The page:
Published on: 19 Oct 2015

Ensure that you develop a curriculum that meets the needs of all pupils

Top 10 tips for an inclusive classroom

Lorraine Petersen, SEN Consultant and former Chief Executive of nasen

Top 10 tips for an inclusive classroom – what can teachers do to support all learners especially those with SEND?

1. Take complete ownership of your classroom and be responsible and accountable for all pupils in your class wherever or with whoever the pupils are working.

2. Have consistently high expectations of pupils and develop excellent subject knowledge to plan and set challenging tasks based on the accurate assessment of pupils’ prior skills, knowledge and understanding.

3. Use additional adults in your classroom in a very effective way and regularly monitor those pupils receiving support and the impact it is having. The additional adults should not always work with the less-able pupils, as a teacher you need to give equality of time to all.

4. Ensure that all your teaching enables pupils to develop skills in reading, writing, communication and mathematics. It is really important that literacy is taught across the curriculum especially for those with speech, language and communication difficulties and those who are not confident with reading and writing.

5. Develop a learning environment that is accessible for all your pupils. Ensure that the environment is safe, that all equipment and resources are easily accessed and that the room is supporting the knowledge and skills you want the pupils to learn, e.g. word lists, mathematical language, topic information as well as examples of pupils’ work. Don’t forget that you may need a quiet area with no stimuli for those who may find their senses overloaded by too much activity.

6. Have a clear understanding of what the barriers to learning are for your pupils and establish routines and strategies and offer tools to help support the removal of the barriers.

7. Ensure that you develop a curriculum that meets the needs of all pupils, differentiating and personalising for all those you may need additional and/or different support.

8. Use both summative and formative assessment to inform your teaching. For pupils with SEND it may be necessary to carry out formative assessment to ascertain where the difficulties may lie but ongoing formative teacher assessment is vital to ensure that a pupil is gaining the knowledge, skills and understanding required at each step of learning.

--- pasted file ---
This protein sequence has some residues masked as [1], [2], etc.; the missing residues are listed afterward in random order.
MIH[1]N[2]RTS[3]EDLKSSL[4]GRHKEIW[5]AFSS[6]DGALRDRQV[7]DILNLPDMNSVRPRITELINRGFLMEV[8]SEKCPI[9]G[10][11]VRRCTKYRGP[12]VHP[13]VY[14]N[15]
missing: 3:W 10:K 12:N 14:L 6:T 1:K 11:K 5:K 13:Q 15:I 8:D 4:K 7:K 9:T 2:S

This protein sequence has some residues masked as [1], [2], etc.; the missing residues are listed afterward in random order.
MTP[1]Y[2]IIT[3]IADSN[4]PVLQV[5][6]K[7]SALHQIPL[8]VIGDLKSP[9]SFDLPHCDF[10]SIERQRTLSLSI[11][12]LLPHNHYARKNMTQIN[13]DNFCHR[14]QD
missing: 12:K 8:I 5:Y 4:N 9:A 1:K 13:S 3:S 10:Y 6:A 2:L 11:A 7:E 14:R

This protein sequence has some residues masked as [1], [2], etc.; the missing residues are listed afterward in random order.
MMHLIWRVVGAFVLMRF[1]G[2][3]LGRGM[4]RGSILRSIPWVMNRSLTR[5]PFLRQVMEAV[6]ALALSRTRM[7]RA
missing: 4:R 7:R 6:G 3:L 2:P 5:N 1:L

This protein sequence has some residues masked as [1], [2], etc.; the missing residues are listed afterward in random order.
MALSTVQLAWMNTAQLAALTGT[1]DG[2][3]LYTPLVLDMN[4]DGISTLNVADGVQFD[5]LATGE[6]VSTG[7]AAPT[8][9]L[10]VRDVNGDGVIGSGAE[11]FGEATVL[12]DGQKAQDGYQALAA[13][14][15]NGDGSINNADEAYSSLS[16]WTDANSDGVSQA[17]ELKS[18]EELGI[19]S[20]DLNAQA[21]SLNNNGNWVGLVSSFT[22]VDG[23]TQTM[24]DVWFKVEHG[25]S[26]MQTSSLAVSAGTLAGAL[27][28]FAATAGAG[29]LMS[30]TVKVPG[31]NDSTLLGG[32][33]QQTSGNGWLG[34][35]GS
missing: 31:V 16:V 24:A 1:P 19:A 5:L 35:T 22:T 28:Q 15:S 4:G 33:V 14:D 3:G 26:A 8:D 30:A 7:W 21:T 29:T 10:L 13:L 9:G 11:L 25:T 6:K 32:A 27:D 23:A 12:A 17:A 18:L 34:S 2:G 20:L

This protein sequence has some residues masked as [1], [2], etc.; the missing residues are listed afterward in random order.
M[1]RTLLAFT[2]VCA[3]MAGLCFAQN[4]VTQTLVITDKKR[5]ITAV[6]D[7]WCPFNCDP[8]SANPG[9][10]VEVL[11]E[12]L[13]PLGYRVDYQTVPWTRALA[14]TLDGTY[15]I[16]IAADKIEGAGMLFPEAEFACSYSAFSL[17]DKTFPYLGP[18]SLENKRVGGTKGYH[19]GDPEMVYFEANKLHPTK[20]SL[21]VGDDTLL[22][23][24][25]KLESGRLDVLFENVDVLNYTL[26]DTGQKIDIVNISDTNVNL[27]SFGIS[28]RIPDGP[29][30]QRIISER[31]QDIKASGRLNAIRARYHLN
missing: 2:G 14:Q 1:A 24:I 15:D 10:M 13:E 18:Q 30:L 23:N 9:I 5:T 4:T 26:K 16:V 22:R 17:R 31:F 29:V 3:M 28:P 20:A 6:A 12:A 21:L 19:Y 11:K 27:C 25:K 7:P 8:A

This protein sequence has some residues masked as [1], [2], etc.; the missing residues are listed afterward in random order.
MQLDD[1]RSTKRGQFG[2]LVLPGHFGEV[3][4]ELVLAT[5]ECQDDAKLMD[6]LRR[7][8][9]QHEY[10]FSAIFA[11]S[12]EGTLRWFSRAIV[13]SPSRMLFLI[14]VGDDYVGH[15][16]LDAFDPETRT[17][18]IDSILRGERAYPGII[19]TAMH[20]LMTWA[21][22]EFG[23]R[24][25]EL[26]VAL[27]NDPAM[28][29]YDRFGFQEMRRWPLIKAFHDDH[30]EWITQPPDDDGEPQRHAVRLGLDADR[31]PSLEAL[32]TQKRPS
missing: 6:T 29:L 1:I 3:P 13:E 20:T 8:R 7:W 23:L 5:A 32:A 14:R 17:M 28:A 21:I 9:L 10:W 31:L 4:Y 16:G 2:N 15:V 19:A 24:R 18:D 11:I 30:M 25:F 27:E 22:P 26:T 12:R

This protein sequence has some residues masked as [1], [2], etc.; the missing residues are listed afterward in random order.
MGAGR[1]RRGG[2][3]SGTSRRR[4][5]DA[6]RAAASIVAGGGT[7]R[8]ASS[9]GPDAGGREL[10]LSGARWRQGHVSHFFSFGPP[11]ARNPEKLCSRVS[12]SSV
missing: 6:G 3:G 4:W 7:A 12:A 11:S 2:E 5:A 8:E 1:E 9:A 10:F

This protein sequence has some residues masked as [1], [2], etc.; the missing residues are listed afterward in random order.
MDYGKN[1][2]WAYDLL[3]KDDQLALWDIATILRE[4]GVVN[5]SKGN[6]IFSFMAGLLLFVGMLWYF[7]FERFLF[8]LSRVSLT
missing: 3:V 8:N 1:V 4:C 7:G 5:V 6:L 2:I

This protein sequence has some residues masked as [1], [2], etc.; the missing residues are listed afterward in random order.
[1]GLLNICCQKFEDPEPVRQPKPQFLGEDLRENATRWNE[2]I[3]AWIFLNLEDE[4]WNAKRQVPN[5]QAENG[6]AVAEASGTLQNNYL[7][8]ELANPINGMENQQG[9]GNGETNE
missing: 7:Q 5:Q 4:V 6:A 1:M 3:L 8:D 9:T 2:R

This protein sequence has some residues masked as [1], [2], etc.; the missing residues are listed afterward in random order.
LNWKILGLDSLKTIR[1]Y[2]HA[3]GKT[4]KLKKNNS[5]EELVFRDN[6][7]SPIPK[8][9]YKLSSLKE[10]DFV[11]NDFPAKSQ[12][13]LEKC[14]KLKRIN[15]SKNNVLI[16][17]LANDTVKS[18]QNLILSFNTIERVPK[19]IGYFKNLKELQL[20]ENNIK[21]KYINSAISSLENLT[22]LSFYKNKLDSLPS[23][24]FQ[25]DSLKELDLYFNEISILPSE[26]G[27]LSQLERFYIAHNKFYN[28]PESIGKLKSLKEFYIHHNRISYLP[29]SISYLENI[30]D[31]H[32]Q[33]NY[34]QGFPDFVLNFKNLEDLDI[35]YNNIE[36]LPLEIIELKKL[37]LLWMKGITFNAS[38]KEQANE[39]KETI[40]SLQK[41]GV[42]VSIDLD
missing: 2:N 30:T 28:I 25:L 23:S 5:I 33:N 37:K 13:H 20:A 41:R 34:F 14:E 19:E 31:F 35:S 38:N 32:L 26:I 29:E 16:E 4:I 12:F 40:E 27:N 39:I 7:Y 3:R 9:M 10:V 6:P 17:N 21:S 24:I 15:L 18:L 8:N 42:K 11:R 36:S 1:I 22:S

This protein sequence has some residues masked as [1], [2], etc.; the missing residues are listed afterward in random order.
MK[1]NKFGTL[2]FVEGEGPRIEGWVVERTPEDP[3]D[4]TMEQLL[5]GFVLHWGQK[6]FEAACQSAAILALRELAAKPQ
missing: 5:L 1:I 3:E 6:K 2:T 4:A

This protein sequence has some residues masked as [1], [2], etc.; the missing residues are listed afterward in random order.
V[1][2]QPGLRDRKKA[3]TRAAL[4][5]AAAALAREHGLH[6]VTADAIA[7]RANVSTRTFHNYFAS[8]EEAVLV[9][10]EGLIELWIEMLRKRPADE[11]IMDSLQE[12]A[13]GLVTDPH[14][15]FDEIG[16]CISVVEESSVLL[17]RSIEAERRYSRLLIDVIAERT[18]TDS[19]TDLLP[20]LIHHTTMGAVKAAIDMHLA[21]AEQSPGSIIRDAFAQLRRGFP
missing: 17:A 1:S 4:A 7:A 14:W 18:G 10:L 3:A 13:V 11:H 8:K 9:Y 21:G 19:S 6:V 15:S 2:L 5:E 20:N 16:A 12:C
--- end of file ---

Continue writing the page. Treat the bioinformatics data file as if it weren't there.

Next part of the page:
9. Implement quickly any interventions necessary to support a pupil who is not making progress, ensure intervention approaches that you use are evidence-based and monitor closely to ensure they are having a positive impact on pupil progress.

10. Reflect on your teaching style and adapt to ensure all pupils are engaged in every lesson.  Do you speak clearly, not too quickly and use short sentences? Do you use open questions and give time for responses?  Do you use visual cues to support written communication? Do you break down learning tasks into smaller steps and allow a break between each one? Do you check understanding by asking the pupil to repeat what they have been asked to do? Do you give pupils sufficient thinking time to process information?

Follow Lorraine on Twitter @lorrainep1957.

Five tips to help your students to become better learners

The importance of developing children's skills of self-regulation, and shares her strategies for how to do this

The middle child: Analysing data in an EAL context

The importance of maintaining a focus on literacy within the curriculum has never been far away from the government’s agenda and anyone working within education would agree that developing strong literacy skills are key to a student’s success, particularly as external examinations consist of written papers.

Changing behaviour: A big ask?, Dr Glen Williams

With over 20% of teachers considering leaving the profession with worsening student behaviour as a main reason, Dr Glen Williams examines how surveying pupils' attitudes can help improve behaviour in schools

GL Assessment launches the UK’s first digital, adaptive spelling test

GL Assessment has today published a termly, standardised spelling test which is designed to help teachers measure their pupils’ spelling skills against a national benchmark. The first digital, adaptive spelling test of its kind, the New Group Spelling Test is designed for pupils aged 6 – 14 years and is suitable for use on a PC or tablet.